The Materials table on p.97 of the corebook lists the "base points" for a large set of materials that can be enchanted. However, I noticed that quite a few possible enchanted items would be made of materials that are not part of the table.
What about a clay jug? It's neither glass nor stone (the Terram guidelines treat it differently, among other things).
What about a straw hat? It's neither wood nor cloth.
What about bread or wine (or, as a matter of fact, any liquid such as blood)? These are often great for charged devices.
What about the ghostly sword of a ghost?
The problem is that some of the unlisted materials are listed in later supplements as providing shape and material bonuses, so they can be enchanted. However, without a base point listing one cannot determine the total vis capacity of items incorporating them. Any ideas or pointers to "official" rulings?
It's not hard to interpolate these, is it?
Straw is no better than cloth.
Clay isn't really any better than glass, is it?
Use the listed values on p.97 to estimate the others. Just because it's not on the list doesn't mean it can't be enchanted, and something need not provide a Shape or Material Bonus for it to be enchanted.
- Clay jug: Looking at clay listed alongside sand and mud with the Terram, I feel "clay" is not what you're thinking. You want fired clay, whether you call that ceramic/earthenware or something similar. I'd put ceramic closer to glass, as in (drastically oversimplified) sand+hot=glass and clay+hot=ceramic/earthenware. Similarly, clay+hot=brick and brick is similar to soft stone. Overall I would probably place ceramics/earthenware at 2, somewhere between glass and soft stone. A jug is reasonably close to the size of a skull, so I'd put it at 2x3=6.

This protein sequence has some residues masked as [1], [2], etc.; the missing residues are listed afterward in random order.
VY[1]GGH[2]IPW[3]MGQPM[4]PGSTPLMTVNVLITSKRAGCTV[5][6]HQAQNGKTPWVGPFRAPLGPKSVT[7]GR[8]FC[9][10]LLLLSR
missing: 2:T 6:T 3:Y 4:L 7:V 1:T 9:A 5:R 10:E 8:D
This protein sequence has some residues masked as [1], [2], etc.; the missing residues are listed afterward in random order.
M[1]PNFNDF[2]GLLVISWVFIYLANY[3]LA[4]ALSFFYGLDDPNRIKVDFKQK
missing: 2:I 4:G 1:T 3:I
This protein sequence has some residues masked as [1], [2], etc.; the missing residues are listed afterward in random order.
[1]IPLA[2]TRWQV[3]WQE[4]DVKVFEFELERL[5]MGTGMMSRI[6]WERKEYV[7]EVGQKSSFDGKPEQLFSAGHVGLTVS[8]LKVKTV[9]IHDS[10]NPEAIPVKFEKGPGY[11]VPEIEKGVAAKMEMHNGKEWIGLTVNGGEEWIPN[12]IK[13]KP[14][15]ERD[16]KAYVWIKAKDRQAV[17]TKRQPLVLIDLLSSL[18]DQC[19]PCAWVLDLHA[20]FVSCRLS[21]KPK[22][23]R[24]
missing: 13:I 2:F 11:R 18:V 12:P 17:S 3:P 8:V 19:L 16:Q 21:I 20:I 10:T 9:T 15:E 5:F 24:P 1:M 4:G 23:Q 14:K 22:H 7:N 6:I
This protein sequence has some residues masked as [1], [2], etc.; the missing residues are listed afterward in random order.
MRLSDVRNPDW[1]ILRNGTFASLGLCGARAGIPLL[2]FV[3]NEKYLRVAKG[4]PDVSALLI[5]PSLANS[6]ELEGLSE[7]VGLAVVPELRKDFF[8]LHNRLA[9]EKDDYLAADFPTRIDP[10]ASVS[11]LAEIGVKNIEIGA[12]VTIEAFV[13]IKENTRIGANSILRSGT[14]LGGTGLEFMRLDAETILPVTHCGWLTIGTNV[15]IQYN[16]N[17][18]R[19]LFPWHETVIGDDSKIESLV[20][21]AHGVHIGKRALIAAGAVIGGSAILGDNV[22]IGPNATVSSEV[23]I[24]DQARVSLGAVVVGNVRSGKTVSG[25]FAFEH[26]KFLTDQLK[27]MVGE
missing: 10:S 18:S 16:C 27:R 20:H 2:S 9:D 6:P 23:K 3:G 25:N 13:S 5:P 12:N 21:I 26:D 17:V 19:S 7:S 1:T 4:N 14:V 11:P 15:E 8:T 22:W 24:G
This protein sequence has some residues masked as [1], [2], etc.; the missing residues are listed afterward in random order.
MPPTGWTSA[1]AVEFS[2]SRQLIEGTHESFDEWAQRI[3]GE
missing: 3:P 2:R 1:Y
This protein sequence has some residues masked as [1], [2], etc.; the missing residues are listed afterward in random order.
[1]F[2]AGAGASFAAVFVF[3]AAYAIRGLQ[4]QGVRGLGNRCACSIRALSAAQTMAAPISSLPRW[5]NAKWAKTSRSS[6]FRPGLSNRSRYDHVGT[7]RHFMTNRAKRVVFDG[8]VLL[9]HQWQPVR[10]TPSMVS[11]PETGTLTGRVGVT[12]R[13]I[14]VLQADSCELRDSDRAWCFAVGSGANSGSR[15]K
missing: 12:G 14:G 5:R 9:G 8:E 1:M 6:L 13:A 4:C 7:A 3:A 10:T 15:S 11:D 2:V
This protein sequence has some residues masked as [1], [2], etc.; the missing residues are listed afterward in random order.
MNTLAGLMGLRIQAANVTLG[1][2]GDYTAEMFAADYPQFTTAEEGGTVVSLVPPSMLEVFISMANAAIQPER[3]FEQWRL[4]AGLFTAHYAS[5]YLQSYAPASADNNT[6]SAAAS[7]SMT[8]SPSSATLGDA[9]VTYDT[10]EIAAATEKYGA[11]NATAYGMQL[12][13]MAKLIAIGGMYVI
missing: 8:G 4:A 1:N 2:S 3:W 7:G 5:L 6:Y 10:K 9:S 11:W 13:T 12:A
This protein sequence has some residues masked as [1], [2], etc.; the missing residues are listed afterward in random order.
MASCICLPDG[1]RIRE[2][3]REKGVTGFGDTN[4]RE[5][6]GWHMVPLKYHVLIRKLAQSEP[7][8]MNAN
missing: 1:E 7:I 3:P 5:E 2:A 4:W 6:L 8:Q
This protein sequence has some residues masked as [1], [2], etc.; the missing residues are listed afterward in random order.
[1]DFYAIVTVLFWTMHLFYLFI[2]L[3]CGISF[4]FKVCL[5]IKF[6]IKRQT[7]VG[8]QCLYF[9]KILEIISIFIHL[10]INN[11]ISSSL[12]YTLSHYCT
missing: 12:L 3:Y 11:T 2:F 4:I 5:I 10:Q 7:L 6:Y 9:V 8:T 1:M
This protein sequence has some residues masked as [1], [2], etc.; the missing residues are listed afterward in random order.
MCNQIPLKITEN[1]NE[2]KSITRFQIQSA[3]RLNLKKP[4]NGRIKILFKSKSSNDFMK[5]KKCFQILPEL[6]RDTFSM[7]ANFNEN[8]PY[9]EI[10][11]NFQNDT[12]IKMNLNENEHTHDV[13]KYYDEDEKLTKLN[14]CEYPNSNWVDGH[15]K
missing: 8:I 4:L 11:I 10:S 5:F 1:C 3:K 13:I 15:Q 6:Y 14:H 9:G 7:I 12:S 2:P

- Straw hat: I would tend to consider using straw to make a hat similar to using cloth to make a tunic. As long as it's not a really big hat I'd put it at 1x2=2.
- Bread or wine: Generally softer materials are lower in base points, so I would put these at 1, though I would probably refine the latter by putting water at 1 and raising wine to 2 because it's a more precious water in some ways. Blood could then be raised even further above wine. Perhaps animal blood is 3 and human blood is 4? Then figure out how large the bread or wine (or blood) is.
- Ghostly sword: I expect for things like this you'd have to consider it's material equivalent. Go with a metal sword, typically 5x3=15. There could be other problems working with it, though.
Finally, the most important step is to come to an agreement within the troupe. If you're agreed, perfect. Then record the decisions so you remember what you all found reasonable.
Generally, the harder a material is to aquire - the more rare it is - the more Vis can it hold.
I assume you mean burned/fired clay?
The one time it came up, I think we ruled in 'soft stone' though I really prefer the suggestion above to take an average of glass and stone
Cloth in my book
Why? Charged items require no vis and as I understand can simply just ignore Material and Size elements.
Off hand, why would you enchant something like this with a lasting effect? Would the risk of someone drinking the wine or throwing it away not be too much to invest Vis in it? I'd invest the container instead.
That said, what's the Vis capacity for human flesh? We had this come up, with a magus that wanted to enchant a corpse to not rot (among other things). He ended up investing the bones instead, but...
Ah, now that I normally wouldn't allow you to enchant without some serious tricks.
Technically, that sort is part of the ghost itself.
Perhaps with a Mental construct lab?
That said, I'd go with base metal, because it "mirrors" a steel/iron/bronze blade, which would be base metal.